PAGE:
Share Email Print

Proceedings Paper

High integrity adaptive SMA components for gas turbine applications
Author(s): John Webster
Format Member Price Non-Member Price
PDF $17.00 $21.00

Paper Abstract

The use of Shape Memory Alloys (SMAs) is growing rapidly. They have been under serious development for aerospace applications for over 15 years, but are still restricted to niche areas and small scale applications. Very few applications have found their way into service. Whilst they have been predominantly aimed at airframe applications, they also offer major advantages for adaptive gas turbine components. The harsh environment within a gas turbine with its high loads, temperatures and vibration excitation provide considerable challenges which must be met whilst still delivering high integrity, light weight, aerodynamic and efficient structures. A novel method has been developed which will deliver high integrity, stiff mechanical components which can provide massive shape change capability without the need for conventional moving parts. The lead application is for a shape changing engine nozzle to provide noise reduction at take off but will withdraw at cruise to remove any performance penalty. The technology also promises to provide significant advantages for applications in a gas turbine such as shape change aerofoils, heat exchanger controls, and intake shapes. The same mechanism should be directly applicable to other areas such as air frames, automotive and civil structures, where similar high integrity requirements exist.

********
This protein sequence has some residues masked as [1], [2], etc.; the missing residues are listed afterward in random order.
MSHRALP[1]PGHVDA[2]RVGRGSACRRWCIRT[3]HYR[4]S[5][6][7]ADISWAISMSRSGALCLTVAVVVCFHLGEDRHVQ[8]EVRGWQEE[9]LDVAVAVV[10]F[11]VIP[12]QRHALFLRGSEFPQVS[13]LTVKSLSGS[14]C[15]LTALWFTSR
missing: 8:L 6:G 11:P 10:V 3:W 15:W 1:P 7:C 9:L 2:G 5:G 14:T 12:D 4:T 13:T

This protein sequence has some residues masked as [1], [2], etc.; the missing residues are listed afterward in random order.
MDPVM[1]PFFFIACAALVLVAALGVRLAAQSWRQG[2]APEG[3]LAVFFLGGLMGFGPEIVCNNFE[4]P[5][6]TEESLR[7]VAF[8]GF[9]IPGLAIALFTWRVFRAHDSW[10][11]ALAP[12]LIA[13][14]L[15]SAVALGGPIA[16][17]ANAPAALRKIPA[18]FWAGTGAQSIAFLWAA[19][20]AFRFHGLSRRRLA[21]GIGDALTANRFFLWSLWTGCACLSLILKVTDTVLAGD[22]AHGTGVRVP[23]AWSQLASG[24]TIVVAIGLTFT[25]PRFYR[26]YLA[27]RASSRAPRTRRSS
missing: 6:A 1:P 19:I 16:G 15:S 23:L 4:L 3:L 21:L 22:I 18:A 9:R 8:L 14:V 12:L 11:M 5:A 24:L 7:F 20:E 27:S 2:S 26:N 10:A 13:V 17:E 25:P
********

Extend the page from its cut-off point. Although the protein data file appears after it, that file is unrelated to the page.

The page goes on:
Paper Details

Date Published: 30 March 2006
PDF: 8 pages
Proc. SPIE 6171, Smart Structures and Materials 2006: Industrial and Commercial Applications of Smart Structures Technologies, 61710F (30 March 2006); doi: 10.1117/12.669027
Show Author Affiliations
John Webster, Rolls-Royce Plc (United Kingdom)

Published in SPIE Proceedings Vol. 6171:
Smart Structures and Materials 2006: Industrial and Commercial Applications of Smart Structures Technologies
Edward V. White, Editor(s)

© SPIE. Terms of Use
Back to Top
Sign in to read the full article
Create a free SPIE account to get access to
premium articles and original research
Forgot your username?